back · adverb /bæk/Full view
back (RETURNING)
A1 where someone or something was before
Dictionary examples:

When do you go back to college?

I put the tin back in the cupboard.

Learner example:

She [went] back home at once. (Skills for Life (Entry 1); A1; Polish)

back (REPLY)
A2 as a reply or reaction to something
Dictionary examples:

I'm busy at the moment - can I call you back?

I waved to her and she waved back.

Learner example:

Write back to me soon. (Key English Test; A2; Chinese)

back (BEHIND)
B1 in a direction behind you
Dictionary examples:

He sat back on the sofa.

Anna stepped back.

Learner example:

I cried [out], stepping back and falling down. (First Certificate in English; B2; Polish)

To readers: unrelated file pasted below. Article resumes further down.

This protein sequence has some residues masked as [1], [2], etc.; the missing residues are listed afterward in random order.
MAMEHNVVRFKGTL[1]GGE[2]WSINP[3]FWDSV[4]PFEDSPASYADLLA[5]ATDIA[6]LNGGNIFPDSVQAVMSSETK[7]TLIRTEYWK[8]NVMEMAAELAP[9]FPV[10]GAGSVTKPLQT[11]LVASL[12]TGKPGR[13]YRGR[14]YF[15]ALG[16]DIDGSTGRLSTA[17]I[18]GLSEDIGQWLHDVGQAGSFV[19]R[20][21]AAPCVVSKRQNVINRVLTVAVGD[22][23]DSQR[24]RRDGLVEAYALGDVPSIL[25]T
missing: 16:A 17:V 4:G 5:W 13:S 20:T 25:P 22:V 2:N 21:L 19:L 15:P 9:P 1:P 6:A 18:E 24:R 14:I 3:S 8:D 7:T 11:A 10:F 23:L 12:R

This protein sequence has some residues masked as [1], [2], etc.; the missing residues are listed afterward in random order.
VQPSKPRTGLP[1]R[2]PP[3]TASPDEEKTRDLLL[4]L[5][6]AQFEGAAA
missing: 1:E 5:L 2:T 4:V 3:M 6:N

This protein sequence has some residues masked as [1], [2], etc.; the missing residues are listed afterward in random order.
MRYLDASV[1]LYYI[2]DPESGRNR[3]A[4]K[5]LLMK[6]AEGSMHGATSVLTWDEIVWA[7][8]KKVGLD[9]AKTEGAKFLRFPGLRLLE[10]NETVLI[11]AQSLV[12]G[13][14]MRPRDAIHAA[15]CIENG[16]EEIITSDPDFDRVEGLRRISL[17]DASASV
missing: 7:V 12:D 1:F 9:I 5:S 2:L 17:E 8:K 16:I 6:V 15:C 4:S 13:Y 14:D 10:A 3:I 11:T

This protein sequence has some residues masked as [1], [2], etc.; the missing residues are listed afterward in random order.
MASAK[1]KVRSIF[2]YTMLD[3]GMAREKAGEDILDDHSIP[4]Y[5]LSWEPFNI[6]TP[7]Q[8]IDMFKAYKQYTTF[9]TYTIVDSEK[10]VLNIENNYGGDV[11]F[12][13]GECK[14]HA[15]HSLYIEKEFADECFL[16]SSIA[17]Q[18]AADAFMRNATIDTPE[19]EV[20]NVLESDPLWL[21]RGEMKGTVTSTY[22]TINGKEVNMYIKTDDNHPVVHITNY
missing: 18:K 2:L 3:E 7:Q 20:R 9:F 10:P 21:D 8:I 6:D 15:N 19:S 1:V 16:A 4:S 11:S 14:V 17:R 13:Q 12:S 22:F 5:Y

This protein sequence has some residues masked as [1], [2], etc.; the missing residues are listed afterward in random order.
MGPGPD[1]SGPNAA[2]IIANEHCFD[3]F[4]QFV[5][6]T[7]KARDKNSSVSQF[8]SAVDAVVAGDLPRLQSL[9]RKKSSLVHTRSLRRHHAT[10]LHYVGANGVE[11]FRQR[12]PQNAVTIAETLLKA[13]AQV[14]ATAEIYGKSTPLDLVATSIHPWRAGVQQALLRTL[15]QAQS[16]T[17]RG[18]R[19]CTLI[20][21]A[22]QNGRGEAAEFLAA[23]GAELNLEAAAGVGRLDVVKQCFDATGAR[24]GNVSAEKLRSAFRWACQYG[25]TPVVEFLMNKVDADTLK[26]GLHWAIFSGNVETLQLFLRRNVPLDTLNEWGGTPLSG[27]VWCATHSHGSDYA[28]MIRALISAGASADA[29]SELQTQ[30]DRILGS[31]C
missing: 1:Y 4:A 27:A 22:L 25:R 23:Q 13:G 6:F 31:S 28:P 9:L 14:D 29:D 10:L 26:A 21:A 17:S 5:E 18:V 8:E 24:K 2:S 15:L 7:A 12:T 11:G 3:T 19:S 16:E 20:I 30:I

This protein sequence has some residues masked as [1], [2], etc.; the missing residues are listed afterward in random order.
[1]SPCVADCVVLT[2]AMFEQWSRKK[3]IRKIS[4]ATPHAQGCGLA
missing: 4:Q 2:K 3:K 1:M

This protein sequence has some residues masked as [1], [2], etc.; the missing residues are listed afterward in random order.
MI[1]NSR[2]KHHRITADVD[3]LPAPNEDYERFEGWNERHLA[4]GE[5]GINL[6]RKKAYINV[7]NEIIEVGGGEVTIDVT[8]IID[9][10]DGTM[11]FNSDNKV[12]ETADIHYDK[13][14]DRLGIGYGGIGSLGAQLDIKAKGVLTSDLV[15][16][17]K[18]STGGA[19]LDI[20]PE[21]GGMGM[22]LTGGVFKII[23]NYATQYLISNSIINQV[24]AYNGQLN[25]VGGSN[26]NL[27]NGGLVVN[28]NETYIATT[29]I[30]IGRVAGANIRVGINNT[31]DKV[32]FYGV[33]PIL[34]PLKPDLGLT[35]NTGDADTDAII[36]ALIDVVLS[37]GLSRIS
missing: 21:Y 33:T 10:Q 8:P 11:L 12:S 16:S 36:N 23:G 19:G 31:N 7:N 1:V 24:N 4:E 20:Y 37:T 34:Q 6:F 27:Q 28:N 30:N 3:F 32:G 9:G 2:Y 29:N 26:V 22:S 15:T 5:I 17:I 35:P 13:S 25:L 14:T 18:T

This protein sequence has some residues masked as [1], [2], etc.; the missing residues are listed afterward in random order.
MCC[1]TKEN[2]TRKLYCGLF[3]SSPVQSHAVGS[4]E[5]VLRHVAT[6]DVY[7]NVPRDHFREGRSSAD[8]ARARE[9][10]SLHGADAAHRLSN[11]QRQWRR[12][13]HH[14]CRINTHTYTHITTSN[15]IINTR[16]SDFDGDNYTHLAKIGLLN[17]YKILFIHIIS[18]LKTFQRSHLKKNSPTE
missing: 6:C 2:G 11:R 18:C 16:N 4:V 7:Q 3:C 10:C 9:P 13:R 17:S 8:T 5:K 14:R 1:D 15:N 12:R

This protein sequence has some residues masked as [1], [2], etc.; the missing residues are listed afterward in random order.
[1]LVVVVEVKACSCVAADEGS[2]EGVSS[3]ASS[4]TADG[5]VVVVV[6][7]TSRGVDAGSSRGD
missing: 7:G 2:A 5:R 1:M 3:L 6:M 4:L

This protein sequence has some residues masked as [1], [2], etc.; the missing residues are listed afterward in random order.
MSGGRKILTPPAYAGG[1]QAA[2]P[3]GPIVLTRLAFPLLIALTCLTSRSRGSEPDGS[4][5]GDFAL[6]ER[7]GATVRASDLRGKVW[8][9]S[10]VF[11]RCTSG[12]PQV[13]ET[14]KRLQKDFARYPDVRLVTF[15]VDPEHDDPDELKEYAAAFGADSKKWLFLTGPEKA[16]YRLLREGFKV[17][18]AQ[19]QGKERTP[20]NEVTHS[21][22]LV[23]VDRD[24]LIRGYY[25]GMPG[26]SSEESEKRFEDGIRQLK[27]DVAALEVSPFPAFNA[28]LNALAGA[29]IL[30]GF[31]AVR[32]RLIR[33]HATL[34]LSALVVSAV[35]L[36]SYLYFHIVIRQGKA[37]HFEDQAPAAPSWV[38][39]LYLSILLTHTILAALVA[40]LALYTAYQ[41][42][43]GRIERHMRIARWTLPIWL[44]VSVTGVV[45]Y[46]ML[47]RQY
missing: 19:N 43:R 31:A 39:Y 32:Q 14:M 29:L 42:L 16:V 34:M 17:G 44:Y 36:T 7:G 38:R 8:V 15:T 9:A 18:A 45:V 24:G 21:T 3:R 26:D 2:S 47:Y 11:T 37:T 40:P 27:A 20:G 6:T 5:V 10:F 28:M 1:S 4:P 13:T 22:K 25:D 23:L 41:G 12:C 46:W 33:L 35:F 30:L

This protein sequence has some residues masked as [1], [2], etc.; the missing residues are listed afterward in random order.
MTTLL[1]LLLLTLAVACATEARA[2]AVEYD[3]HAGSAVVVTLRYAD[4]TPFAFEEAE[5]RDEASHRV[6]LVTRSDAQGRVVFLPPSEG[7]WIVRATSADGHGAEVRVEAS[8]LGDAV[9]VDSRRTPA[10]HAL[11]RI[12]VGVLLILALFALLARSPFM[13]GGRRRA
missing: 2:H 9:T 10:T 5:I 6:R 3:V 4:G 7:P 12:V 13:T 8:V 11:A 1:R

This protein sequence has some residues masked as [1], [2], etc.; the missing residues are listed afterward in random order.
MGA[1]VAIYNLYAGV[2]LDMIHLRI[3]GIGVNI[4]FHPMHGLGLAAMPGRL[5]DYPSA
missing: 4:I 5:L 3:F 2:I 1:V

back (STATE)
B2 to the state something or someone was in before
Dictionary examples:

It's not badly broken - I'm sure we can put it back together again.

Hopefully things will get back to normal soon.

I was woken by a thunderstorm, and I couldn't get back to sleep.

Learner example:

My life was back to normal. (First Certificate in English; B2; Danish)

back (EARLIER)
B2 at or to an earlier time
Dictionary examples:

We first met back in 1971.

This tradition dates back to the 16th century.

Learner example:

All in all, it is difficult to get bored in Moscow, where you can see buildings which date back to centur[i]es ago. (First Certificate in English; B2; Russian)

back (AWAY FROM)
B2 in a direction away from something
Dictionary examples:

He pulled back the curtain.

The house is set back from the road.

Learner example:

The action of the book takes place in a lonely inn standing back from the road. (First Certificate in English; B2; Polish)

back and forth
C2 in one direction, then the opposite way, then in the original direction again many times
Dictionary example:

He has to travel back and forth between London and Paris every week.

Learner example: